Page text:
Bikeoff: A crime design dreamShareThis
The days of dreary bike parking have gone – slender shapes and potted plants now decorate London’s streets, and keep our cycles safer. This transformation comes thanks to the tireless work of Bikeoff, set up in 2004 to research the impact of parking design on bike security. After watching 8,000 people lock their bikes to Sheffield stands, in 180 different and often terrible ways, it was clear something needed to be done.
Different solutions for different contexts
“We’ve tried to look at the most common stands, and change as little as possible but the parking behaviour,” says Adam Thorpe, Bikeoff director. The M-Stand has been cemented into the city streets in a bid to combat bad locking practices – specifically locking just the frame, leaving two very vulnerable wheels.
“Quite often people lock badly,” explains Mr Thorpe: “We design things that make people lock at least ok, if not good.” But ancient alleys often leave little space for cyclists, and call for more innovative design.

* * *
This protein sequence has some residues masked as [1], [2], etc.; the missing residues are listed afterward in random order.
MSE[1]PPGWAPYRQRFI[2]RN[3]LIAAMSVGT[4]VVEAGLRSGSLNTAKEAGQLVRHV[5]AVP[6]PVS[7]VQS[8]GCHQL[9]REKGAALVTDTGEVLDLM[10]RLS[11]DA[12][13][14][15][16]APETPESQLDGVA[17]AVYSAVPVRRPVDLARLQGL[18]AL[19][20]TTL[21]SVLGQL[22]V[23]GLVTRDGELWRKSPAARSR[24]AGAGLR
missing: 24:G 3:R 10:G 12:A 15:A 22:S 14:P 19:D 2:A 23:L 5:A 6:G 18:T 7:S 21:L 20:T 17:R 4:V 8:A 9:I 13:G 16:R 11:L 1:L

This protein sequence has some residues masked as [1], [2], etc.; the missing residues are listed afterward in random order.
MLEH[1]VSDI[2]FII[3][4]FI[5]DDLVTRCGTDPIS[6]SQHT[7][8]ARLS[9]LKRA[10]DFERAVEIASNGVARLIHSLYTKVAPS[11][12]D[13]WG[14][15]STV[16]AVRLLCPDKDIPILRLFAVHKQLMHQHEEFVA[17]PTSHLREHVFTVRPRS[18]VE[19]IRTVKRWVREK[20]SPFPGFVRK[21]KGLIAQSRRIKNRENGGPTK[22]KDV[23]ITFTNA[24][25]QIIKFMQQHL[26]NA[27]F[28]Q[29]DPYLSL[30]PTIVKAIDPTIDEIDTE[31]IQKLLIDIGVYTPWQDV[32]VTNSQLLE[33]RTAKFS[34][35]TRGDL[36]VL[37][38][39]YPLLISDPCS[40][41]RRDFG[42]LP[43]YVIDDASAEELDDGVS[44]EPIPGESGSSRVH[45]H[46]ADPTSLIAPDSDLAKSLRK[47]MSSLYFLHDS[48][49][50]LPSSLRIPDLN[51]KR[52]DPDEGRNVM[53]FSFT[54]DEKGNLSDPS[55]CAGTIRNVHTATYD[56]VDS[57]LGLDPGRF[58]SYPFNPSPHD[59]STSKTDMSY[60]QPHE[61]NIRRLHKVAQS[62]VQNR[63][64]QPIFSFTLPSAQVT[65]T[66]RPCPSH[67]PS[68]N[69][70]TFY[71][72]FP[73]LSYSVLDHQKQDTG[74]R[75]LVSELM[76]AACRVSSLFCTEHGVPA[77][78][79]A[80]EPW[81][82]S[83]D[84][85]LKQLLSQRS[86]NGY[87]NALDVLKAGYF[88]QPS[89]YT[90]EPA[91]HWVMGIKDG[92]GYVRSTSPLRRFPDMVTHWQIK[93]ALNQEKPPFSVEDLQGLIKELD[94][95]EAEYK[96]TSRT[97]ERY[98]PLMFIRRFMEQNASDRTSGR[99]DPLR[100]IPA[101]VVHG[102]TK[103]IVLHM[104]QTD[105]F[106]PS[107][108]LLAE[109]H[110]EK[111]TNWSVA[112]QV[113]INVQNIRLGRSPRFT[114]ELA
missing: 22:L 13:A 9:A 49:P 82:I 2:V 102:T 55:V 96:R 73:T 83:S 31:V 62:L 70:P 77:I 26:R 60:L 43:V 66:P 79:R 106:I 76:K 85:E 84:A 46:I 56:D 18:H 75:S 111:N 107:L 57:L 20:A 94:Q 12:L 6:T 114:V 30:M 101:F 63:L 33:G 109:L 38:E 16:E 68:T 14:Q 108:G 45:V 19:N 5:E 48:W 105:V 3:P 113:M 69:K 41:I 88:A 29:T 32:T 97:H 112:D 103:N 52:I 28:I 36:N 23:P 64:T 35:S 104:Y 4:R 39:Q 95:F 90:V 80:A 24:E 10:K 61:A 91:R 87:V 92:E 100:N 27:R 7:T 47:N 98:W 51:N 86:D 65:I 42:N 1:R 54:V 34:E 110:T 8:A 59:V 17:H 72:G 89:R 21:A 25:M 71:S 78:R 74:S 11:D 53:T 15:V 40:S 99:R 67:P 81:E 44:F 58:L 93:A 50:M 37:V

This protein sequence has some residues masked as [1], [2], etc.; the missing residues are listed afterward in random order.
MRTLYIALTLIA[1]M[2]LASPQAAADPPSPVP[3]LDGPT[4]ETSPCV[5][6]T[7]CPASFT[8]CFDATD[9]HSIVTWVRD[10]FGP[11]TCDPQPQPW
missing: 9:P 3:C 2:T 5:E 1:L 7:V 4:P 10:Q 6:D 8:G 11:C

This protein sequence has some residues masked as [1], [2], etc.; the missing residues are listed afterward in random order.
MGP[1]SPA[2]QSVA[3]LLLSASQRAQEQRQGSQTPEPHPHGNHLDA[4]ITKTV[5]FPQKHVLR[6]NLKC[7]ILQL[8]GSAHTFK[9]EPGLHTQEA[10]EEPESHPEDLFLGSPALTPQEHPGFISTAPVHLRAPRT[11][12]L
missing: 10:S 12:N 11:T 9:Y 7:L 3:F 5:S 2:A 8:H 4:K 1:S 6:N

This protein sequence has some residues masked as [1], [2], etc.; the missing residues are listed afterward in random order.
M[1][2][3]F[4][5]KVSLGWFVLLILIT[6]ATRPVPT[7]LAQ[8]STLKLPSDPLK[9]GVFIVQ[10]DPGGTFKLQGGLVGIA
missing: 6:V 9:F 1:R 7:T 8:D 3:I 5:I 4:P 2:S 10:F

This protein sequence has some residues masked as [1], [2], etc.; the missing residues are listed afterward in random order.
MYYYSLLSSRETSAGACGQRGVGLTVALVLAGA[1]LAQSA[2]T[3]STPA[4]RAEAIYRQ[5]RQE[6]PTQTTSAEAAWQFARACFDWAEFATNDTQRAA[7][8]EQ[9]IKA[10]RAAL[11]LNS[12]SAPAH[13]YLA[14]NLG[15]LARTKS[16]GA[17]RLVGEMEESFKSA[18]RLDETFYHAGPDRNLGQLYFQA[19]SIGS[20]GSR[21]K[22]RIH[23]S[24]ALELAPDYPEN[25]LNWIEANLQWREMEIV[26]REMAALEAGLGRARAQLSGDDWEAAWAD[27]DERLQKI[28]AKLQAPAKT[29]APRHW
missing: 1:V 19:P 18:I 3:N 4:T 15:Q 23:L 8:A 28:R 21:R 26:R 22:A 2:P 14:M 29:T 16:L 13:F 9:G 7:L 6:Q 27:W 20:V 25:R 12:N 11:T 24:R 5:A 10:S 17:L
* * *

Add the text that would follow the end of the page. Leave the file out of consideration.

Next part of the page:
The Cyclehoop, created in response to the Reinventing the Bike Shed brief half a decade ago, has radicalised the common practice of locking to lampposts. Before, Londoners would struggle to fit d-locks around the posts, and be unable to achieve the ‘good’ locking practice of both wheels and frame being secured.
But now, with the Cyclehoop creating circular shapes around a lamppost, the cyclist is free to lock lavishly.
Taking poor design off the streets
As a result, unfit bike parking is swiftly being abandoned. Butterfly stands, which let cyclists lock just one wheel to a flimsy metal rod are now only really used in semi-private areas, and even then offer little security.
Clamp stands appear less risky but are angular and can scratch up your bike. “People get fed up with clamp stands and end up not using them in the way they’re meant to be used,” says Mr Thorpe.
Bikeoff research has shown that the harder secure locking is for the user, the less likely they are to achieve it.
Working with advocacy groups, the police, and even bike thieves has helped create the most extensive cycle security design resource. Exploring everything from colourful Snake Locks to cycling advocacy schemes, the Bikeoff website offers guidance for cyclists, policy makers, and designers.
Mr Thorpe is a champion of open innovation: “It’s about sharing knowledge and letting different groups take it and apply it in ways that are relevant to them.” This has had a huge impact on parking in the capital, and will hopefully ensure the new breed of city cyclists are securely locked. Twice.